In the rapidly changing map that stretches from Morocco to Iran, two presidents have already tumbled:Hosni Mubarak of Egypt and Zine el-Abidine Ben Ali of Tunisia. Administration officials said they believe that Yemen’s authoritarian president, Ali Abdullah Saleh, is in an increasingly tenuous position.
Yet in Bahrain, King Hamad bin Isa al-Khalifa has so far managed to weather a surge of unrest, winning American support, even though his security forces were brutal in their crackdown of protesters. Officials believe that King Abdullah of Saudi Arabia is also unlikely to be dethroned, while the emirs of the Persian Gulf have so far escaped unrest. Even in Jordan, where serious protests erupted, King Abdullah II has maneuvered deftly to stay in power, though he still has to contend with a restive Palestinianpopulation.
This pattern of kings holding on to power is influencing the administration’s response to the crisis: the United States has sent out senior diplomats in recent days to offer the monarchs reassurance and advice — even those who lead the most stifling governments. But it is keeping its distance from autocratic presidents as they fight to hold power.
By all accounts, that is more a calculation of American interests than anything else.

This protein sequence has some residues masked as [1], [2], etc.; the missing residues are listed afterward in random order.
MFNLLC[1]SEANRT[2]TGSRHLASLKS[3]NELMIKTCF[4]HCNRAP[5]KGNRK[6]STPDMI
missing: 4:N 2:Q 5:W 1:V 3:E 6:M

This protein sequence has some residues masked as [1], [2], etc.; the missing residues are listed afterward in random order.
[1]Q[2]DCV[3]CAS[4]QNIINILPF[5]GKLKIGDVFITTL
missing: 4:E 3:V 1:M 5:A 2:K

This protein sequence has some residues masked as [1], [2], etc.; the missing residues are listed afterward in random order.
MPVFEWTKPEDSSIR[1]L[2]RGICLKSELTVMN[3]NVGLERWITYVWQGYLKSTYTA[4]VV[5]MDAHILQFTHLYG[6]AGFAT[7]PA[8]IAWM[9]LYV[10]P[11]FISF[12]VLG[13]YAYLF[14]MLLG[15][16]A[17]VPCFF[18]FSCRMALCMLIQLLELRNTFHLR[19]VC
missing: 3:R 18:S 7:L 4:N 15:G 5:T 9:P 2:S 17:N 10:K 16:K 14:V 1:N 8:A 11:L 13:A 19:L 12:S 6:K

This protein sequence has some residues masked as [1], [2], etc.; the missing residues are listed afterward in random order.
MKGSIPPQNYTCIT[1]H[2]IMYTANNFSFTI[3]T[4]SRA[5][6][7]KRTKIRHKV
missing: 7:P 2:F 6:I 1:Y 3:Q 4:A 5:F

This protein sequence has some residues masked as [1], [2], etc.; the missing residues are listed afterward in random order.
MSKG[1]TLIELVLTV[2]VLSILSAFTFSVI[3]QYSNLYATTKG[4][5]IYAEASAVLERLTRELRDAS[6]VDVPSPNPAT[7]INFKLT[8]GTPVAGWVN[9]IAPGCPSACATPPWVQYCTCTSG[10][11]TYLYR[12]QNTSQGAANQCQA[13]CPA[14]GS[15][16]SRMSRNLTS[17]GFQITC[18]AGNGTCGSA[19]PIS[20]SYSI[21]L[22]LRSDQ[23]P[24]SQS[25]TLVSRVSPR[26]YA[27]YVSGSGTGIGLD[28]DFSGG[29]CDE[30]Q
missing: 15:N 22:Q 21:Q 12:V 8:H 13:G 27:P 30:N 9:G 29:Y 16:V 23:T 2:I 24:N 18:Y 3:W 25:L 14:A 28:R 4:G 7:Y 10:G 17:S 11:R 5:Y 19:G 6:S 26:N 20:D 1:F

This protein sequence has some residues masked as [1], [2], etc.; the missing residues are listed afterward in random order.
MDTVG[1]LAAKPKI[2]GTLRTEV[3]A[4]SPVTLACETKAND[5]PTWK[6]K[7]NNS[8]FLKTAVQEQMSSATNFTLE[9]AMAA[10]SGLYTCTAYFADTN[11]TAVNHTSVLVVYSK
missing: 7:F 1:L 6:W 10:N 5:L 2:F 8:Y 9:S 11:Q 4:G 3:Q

“What the monarchies have going for them are royal families that allow them to stand above the fray, to a certain extent,” said Kenneth M. Pollack, the director of the Saban Center for Middle East Policy at the Brookings Institution. “It allows them to sack the government without sacking themselves.”
Many of the monarchs have run governments every bit as repressive as the presidents’. And the American calculation of who is likely to hang on to power has as much to do with the religious, demographic and economic makeups of the countries as with the nature of the governments.
Arab presidents pretend to be democratically chosen, even though most of their elections are rigged. Their veneer of legitimacy vanishes when pent-up grievances in their societies explode. Most of the presidents oversee more populous countries, without the oil wealth of the gulf monarchies, which would enable them to placate their populations with tax cuts and pay raises, like the kings of Saudi Arabia and Jordan have done recently.
The Americans acknowledge that they have no choice but to support countries like Saudi Arabia, and that all of the situations could change rapidly.
A case in point is Libya, where Col. Muammar el-Qaddafi— neither a king nor a president — has been brought to the verge of collapse with dizzying speed…
“The republics — and hence, the presidents — are the most vulnerable because they’re supposed to be democracies but ultimately are not,” said an Arab diplomat, who spoke on condition of anonymity. “They pretend people have a voice, but this voice doesn’t exist. With the monarchy, no one’s pretending there’s a democracy.”